No subject is more important than the proper understanding of the
establishment of the church built by Christ and purchased with His blood
(Matt. 16:18-19; Acts 20:28). That's because precious souls are
involved—not only yours and mine, but the souls of our loved ones and
friends (Matt. 16:25-27).
Men may plan and build their own religious institutions, but they are without the blood of Christ and there is no salvation in them. Jesus did not come to make the world religious, nor to simply add something on to existing religion, but He came to give Himself for the divine institution planned by God for lost man's salvation before the world began (2 Tim. 1:9).
The inspired apostle Peter said, "Neither is there salvation in any other; for there is none other name under heaven given among men, whereby we must be saved" (Acts 4:12). Just as this great plan of God existed in His purpose and then in the promises and prophecies He made in the Old Testament, so it existed in the preparatory work of John the immerser.
The voices of the Old Testament prophets had been silent for 400 years, when God selected one man in particular to prepare the way for His only begotten and beloved Son to come into the world. That man was John the baptiser whose birth and work was foretold to his father, Zacharias, by the angel Gabriel. The mission, character and purpose of John's coming were stated in these words: "For he shall be great in the sight of the Lord...And he shall go before him in the spirit and power of Elias (Elijah), to turn the hearts of the fathers to the children, and the disobedient to the wisdom of the just: to make ready a people prepared for the Lord" (Lk. 1:17) [ emphasis GC ].
John's coming was the fulfillment of Malachi's prophecy, made some 400 years earlier when Malachi said one would come "in the spirit and power of Elijah" (Mal. 3:1; 4:5-6). That Malachi spoke of John was confirmed by Jesus. "Verily I say unto you, Among them that are born of women there hath not risen a greater than John the Baptist: notwithstanding, he that is least in the kingdom of heaven is greater than he. And from the days of John the Baptist until now the kingdom of heaven suffereth violence, and the violent take it by force. For all the prophets and the law prophesied unto John. And if ye will receive it, this is Elijah which was for to come" (Matt. 11:11-14). Jesus also said John was a faithful prophet, "yea and more than a prophet" (Matt. 11:9). He was also a forerunner, reformer, way-preparer and a witness. His miraculous birth, six months before Jesus was born, and his later clothing and food identified him as a special person and a prophet (Matt. 3:4).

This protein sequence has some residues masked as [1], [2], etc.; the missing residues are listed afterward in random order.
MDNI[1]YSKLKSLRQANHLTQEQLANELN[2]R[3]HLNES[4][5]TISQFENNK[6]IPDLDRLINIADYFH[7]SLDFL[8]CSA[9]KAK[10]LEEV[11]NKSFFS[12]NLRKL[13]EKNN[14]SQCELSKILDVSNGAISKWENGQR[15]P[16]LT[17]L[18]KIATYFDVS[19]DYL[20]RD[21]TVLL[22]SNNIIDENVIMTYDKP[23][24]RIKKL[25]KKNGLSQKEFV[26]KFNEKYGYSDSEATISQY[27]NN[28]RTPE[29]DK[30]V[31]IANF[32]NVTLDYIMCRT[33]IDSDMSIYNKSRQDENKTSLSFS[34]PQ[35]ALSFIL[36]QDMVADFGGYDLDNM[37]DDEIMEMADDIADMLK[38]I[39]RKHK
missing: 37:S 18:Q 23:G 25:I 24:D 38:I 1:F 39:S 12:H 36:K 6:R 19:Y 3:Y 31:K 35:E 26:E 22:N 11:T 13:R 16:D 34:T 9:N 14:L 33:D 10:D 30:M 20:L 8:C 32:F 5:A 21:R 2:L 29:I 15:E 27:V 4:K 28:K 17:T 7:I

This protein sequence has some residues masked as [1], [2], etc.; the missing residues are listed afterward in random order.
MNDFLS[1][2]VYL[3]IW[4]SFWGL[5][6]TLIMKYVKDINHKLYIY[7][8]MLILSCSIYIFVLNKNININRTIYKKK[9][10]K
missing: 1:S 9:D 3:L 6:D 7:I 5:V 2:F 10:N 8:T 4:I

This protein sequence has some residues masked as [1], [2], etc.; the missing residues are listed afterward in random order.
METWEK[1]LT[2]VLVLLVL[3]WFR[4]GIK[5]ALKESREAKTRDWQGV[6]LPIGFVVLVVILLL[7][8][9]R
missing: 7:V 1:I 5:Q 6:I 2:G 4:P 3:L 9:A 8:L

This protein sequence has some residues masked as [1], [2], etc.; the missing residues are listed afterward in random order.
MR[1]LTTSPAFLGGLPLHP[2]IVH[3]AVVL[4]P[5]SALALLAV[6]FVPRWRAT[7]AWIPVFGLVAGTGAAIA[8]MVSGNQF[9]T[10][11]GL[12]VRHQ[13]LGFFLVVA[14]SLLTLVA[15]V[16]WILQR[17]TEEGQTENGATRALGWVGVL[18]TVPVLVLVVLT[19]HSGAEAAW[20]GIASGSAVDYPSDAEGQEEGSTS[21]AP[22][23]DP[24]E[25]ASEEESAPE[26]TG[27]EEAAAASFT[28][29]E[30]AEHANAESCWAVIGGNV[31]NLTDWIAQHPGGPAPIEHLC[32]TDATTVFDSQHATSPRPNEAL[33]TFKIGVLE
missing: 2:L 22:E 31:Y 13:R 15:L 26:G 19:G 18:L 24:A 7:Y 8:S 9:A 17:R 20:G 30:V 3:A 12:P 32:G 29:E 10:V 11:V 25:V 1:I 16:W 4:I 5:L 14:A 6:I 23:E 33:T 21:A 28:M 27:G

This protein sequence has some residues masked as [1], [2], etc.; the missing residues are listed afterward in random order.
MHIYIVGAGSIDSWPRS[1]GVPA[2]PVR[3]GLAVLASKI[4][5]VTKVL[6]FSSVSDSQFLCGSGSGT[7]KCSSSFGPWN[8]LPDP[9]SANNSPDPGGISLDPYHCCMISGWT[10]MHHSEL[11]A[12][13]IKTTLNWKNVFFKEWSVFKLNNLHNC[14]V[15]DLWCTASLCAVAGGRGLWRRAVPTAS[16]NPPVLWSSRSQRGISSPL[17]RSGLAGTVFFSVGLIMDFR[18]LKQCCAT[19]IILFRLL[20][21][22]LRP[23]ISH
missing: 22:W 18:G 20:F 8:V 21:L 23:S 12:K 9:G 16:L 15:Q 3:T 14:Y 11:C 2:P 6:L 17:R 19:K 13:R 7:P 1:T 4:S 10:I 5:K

In his humility, John did not profess to be the Christ, but only a "friend of the bridegroom" (John 3:26-31). Neither John, nor any other person of his time could be a member of the church, or kingdom, because Christ had not yet established it. Jesus did not promise to build His church until two chapters after the account of John's beheading (cf. Matt. 14 and 16).
Men were looking for the kingdom to soon be established and tried to "take it by force." They were eager to enter the kingdom, but had the mistaken idea that Christ's kingdom would be a temporal one to be entered by force.
The Pharisee, Nicodemus, who was a ruler of the Jews, was taught by Christ that men would have to be "born of water and of the Spirit" in order to enter this kingdom (Jn. 3:3-5). A "birth" consists of a begetting and a coming forth. That's what Jesus meant when He said "water and of the Spirit." One is begotten by the Spirit through the word of God (1 Pet. 1:22-23) and comes forth in birth when he is baptized. When the figure of a birth was removed from Jesus' words, he was simply saying, "He that believeth and is baptized shall be saved" (Mk. 16:16).